High Frequency Cell Surface Expression Of A Foreign Gene Product After Murine Hematopoietic Stem Cell Transduction With A Retroviral Vector

carrollscholars.legacy.contextkey11349393
carrollscholars.legacy.itemurlhttps://scholars.carroll.edu/lifesci_theses/154
carrollscholars.object.degreeBachelor's
carrollscholars.object.departmentLife & Environmental Sciences
carrollscholars.object.disciplinesGenetics; Molecular Genetics
carrollscholars.object.seasonSpring
dc.contributor.advisorMarilyn Schendel
dc.contributor.advisorJohn Addis
dc.contributor.advisorDaniel Tumas
dc.contributor.authorWilliams, Christopher
dc.date.accessioned2020-04-30T10:00:53Z
dc.date.available2020-04-30T10:00:53Z
dc.date.embargo12/31/1899 0:00
dc.date.issued1996-04-01
dc.description.abstractA retroviral vector (pSFF) derived from murine Friend spleen focus forming virus was used to transduce murine hematopoietic stem cells and express a cell surface marker protein, mutated murine prion protein, in vivo after transplantation. To enhance retroviral vector integration in bone marrow cells, mice were treated with 5 - fluorouracil (5- FU) to increase stem cell mitotic activity. The infectivity titer of the vector, pSFF-mPrP-3F4, was determined by a novel assay in which antigen-positive foci of infected cells were detected after replication and spread of the vector in cultures of mixed packaging cell lines. Infection of Sca- 1 + /Lineagene9''low cells with pSFF-mPrP-3F4 resulted in marker protein expression in 40% of the progeny cells after 7 days of culture. Transplantation of marrow cells or sorted Sca- 1 + /Lineagene9'low cells transduced with vector resulted in 3F4- positive mPrP expression in 11-37% of donor-derived peripheral blood leukocytes at two weeks. Although the percentage of 3F4-positive blood cells gradually declined, at 28 weeks 23% of recipient mice still maintained expression of the marker gene. Expression was observed in lymphoid, myeloid and erythroid lineages and was detected in Scal + /Lineagene9_low marrow cells. The multi-lineage, high frequency expression observed suggests that pSFF may have utility in gene therapy directed to hematopoietic stem cells and their differentiated progeny.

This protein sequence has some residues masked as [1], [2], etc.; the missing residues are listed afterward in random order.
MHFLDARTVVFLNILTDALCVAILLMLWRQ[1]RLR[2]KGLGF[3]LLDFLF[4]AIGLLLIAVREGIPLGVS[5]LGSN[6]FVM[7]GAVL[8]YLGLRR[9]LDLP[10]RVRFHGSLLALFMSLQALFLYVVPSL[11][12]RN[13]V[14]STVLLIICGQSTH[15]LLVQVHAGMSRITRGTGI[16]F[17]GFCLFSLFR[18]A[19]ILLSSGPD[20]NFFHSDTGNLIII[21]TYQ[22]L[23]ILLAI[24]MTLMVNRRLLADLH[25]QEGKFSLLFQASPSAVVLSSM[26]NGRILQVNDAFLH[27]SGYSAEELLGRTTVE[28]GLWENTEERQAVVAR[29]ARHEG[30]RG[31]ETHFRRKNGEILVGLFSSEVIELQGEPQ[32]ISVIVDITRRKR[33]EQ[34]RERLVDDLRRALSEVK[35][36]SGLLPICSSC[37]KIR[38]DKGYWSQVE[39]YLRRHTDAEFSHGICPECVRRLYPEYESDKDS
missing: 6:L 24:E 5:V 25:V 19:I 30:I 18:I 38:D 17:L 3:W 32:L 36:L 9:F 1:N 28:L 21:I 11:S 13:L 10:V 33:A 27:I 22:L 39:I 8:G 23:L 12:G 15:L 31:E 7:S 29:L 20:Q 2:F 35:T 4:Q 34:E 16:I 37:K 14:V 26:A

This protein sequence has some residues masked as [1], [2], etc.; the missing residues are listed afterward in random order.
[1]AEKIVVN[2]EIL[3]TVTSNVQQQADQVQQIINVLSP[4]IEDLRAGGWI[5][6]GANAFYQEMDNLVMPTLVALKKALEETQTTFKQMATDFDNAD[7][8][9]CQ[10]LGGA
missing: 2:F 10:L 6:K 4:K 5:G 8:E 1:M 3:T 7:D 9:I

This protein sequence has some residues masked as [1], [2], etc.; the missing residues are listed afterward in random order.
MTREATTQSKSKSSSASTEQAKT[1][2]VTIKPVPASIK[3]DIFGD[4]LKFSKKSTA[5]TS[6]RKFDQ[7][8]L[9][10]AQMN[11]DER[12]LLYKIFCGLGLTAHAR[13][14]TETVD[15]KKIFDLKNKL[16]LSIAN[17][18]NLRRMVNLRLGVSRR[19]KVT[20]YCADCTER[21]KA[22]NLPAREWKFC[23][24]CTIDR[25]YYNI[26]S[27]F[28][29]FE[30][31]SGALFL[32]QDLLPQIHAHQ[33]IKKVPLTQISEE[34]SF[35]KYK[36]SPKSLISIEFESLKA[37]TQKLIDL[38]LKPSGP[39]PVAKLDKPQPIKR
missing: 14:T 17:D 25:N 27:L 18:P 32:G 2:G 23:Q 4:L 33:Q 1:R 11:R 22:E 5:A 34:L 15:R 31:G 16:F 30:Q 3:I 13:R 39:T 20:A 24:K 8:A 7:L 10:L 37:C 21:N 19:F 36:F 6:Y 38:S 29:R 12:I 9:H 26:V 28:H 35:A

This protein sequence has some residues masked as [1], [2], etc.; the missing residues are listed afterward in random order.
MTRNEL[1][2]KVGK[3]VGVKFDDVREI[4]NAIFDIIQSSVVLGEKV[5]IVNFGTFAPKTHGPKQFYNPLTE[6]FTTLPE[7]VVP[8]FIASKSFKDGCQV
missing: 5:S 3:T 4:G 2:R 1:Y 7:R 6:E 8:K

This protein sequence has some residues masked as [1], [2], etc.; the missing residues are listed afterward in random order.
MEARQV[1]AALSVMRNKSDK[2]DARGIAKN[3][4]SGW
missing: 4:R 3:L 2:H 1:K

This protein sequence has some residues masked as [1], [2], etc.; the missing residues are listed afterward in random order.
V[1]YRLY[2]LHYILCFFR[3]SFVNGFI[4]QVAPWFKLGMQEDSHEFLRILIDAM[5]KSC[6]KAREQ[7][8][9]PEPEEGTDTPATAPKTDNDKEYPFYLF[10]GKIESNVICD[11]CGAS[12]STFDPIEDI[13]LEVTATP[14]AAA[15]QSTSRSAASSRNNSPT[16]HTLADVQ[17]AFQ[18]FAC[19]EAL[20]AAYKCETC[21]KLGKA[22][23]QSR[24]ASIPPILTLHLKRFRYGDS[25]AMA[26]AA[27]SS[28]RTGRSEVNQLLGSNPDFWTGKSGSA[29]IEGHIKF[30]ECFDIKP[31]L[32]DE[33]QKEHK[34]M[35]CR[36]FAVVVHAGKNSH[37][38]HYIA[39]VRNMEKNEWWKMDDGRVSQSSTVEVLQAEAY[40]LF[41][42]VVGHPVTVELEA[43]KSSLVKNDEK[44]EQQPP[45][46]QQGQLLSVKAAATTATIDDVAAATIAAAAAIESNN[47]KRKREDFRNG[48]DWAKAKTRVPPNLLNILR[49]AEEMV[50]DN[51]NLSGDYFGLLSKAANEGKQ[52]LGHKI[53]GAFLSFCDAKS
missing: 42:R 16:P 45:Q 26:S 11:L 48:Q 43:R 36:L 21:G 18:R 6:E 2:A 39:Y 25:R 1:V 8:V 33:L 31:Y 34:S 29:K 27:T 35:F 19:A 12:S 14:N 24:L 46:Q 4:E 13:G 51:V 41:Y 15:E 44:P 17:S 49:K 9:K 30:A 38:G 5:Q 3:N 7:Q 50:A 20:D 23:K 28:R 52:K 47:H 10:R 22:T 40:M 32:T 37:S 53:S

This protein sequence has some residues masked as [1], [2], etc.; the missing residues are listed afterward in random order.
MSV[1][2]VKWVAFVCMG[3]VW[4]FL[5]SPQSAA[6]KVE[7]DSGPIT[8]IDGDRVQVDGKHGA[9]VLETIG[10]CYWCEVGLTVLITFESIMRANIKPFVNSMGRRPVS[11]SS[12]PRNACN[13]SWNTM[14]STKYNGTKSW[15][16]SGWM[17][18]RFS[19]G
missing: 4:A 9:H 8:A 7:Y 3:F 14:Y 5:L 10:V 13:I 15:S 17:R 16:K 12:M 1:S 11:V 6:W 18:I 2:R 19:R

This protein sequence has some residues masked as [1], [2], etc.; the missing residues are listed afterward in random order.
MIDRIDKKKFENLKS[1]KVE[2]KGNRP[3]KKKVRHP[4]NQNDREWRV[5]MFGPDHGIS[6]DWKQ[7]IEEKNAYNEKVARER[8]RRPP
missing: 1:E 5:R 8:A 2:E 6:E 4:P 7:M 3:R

dc.identifier.urihttps://scholars.carroll.edu/handle/20.500.12647/2893
dc.titleHigh Frequency Cell Surface Expression Of A Foreign Gene Product After Murine Hematopoietic Stem Cell Transduction With A Retroviral Vector
dc.typethesis
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